It seems we have slipped on every step as we stumbled toward peril; as if the edges of each riser were glazed in black ice. An empire lost. Generations of toil and sacrifice butchered at the altar of a malignant narcissist as his insatiable appetite raged; a gluttonous monster. “America First” was, in truth: Trump first, last, and always.

Today, we are left looking over our shoulders as we attempt to live our lives. The web of threats we face strangle us with demonic ire. Invisible death lurks in the contrails of each human exhalation we pass. Some families have grown deeper in their conviction to each other, while others have been lost. Communities and companies and churches struggle to remain united behind the glassy indifference of Zoom screens. Children, whose memory banks are naturally low, struggle to remember what happiness is. Despair has taken up residency in the soul of America.

We have hit bottom, or damn close. Weird shit, indeed. Will God shed His grace on thee, and crown thy good with brotherhood, from sea to shining sea?  It seems unlikely today, but who knows? For the moment, most of us have survived what has been a monumental challenge—to evade the gangrenous rot of Donald Trump. While there are those who still dangle, tethered by their stubborn sense of denial—continuing to support the madness Trump hath wrought—their tentacles will eventually wither in the sunlight of truth.  We may no longer count them as friends or family, or possess the mercy to catch them as they fall, but it is what it is. Life is an onward proposition.

It will be a long road out from this purgatory. We must resist the notion of sudden deliverance or redemption.  It will take all of our strength and resources. Hard work and hard love. Time. We were crossed by a madman, but that too is our responsibility. Determination must supplant compromise for now. Those who continue to suckle the nipple of deceit must be relinquished of their authority; banished from further consideration. If we are to save America from treasonous Americans—whether Proud Boys, QAnon, or members of the United States Congress—we must do so with the disposition and strength of a grizzly bear. The stakes are simply too high.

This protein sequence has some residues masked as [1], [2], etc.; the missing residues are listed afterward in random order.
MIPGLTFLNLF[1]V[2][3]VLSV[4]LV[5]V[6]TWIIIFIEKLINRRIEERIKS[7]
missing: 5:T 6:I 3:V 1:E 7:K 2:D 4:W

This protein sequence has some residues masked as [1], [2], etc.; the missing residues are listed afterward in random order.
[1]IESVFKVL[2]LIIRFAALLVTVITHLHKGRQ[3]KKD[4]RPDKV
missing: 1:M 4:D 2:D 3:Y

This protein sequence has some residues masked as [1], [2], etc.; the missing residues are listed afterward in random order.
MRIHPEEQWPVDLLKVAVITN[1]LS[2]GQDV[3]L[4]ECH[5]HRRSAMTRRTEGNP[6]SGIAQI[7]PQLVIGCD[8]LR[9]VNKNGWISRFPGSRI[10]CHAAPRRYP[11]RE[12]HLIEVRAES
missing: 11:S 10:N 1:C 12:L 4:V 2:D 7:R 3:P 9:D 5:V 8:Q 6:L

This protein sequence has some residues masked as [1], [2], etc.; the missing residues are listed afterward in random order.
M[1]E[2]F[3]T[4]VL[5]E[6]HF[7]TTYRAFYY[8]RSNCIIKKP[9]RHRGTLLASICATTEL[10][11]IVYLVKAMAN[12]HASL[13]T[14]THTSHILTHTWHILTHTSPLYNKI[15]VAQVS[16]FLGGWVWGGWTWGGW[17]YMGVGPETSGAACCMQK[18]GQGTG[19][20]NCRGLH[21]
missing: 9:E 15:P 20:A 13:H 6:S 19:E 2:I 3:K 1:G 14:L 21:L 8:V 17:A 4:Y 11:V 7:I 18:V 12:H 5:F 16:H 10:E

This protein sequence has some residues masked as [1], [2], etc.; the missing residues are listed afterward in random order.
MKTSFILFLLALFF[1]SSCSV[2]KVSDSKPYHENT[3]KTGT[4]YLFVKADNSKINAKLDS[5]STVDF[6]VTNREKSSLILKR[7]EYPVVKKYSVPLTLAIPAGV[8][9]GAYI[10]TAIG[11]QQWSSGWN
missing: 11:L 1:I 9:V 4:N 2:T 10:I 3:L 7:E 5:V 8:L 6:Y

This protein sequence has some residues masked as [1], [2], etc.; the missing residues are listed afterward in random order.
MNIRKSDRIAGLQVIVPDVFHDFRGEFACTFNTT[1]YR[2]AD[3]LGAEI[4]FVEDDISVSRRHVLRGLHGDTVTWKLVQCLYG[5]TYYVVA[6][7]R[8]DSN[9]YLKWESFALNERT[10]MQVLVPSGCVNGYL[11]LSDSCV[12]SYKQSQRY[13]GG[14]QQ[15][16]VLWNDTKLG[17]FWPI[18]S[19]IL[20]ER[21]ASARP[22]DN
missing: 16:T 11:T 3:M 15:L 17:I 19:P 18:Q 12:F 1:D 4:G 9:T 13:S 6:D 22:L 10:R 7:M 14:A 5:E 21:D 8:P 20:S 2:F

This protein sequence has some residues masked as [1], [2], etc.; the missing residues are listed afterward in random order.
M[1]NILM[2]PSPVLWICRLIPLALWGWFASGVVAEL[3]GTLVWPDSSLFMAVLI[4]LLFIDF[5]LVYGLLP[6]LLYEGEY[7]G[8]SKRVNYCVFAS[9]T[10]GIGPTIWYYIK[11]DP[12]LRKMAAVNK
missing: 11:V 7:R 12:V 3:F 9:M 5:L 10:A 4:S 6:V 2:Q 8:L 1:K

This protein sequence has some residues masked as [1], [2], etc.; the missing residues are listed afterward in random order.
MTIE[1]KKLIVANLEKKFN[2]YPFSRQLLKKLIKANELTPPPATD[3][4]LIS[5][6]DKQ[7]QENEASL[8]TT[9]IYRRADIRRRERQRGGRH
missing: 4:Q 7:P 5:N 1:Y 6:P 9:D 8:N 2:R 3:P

Our first president, George Washington, warned us in his farewell address that

The alternate domination of one faction over another, sharpened by the spirit of revenge natural to party dissension, which in different ages and countries has perpetuated the most horrid enormities, is itself frightful despotism. But this leads at length to a more and permanent despotism. The disorders and miseries which result incline the minds of men to seek security and repose in the absolute power of an individual; and sooner or later the chief of some prevailing faction, more able or more fortunate than his competitors, turns this disposition to the purposes of his own elevation on the ruins of public liberty.

We have lived through Washington’s warning; we must never forget this lesson again.

May we find strength and resolve in our memories of those who preceded us, and inspiration and hope in the promise of those who follow.

Onward, America.

By |2021-02-16T19:49:09+00:00January 19th, 2021|General|0 Comments